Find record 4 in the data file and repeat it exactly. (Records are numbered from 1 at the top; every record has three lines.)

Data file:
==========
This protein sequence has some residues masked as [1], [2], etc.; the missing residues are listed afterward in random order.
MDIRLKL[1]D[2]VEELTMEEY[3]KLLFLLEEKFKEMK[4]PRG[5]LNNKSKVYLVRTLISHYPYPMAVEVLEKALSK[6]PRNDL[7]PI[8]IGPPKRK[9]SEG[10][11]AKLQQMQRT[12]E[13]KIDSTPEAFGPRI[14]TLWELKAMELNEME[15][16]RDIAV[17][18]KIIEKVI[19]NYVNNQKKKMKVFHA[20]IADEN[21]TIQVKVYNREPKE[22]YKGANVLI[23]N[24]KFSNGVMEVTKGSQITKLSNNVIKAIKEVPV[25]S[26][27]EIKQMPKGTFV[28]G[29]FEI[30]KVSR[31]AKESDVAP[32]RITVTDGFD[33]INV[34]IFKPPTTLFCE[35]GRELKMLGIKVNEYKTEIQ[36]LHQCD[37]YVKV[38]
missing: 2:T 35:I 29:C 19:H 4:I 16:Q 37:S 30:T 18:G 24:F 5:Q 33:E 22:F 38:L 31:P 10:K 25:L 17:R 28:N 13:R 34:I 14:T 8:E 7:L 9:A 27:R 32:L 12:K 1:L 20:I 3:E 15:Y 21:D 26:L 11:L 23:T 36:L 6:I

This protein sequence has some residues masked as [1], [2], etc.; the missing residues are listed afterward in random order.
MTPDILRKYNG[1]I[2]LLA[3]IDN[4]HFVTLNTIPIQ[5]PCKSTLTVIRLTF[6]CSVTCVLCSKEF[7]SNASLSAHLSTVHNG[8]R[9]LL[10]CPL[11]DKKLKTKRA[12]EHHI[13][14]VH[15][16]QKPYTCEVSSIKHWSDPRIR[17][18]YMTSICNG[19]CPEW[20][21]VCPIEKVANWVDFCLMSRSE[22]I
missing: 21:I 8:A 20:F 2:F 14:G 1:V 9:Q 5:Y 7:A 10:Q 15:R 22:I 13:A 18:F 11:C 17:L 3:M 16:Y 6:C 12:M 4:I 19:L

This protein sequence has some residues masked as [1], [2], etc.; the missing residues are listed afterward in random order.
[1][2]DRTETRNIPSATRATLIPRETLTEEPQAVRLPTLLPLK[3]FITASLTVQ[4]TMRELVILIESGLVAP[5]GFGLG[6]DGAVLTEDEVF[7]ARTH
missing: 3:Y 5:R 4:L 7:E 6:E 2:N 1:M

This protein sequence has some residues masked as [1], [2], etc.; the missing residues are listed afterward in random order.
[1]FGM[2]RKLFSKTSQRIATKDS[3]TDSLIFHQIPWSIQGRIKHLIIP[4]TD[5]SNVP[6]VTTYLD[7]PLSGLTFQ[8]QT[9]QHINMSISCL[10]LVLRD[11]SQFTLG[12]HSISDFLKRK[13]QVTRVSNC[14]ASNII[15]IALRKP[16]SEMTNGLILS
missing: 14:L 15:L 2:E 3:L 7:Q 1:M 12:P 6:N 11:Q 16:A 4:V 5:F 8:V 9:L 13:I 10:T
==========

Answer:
This protein sequence has some residues masked as [1], [2], etc.; the missing residues are listed afterward in random order.
[1]FGM[2]RKLFSKTSQRIATKDS[3]TDSLIFHQIPWSIQGRIKHLIIP[4]TD[5]SNVP[6]VTTYLD[7]PLSGLTFQ[8]QT[9]QHINMSISCL[10]LVLRD[11]SQFTLG[12]HSISDFLKRK[13]QVTRVSNC[14]ASNII[15]IALRKP[16]SEMTNGLILS
missing: 14:L 15:L 2:E 3:L 7:Q 1:M 12:P 6:N 11:Q 16:A 4:V 5:F 8:V 9:L 13:I 10:T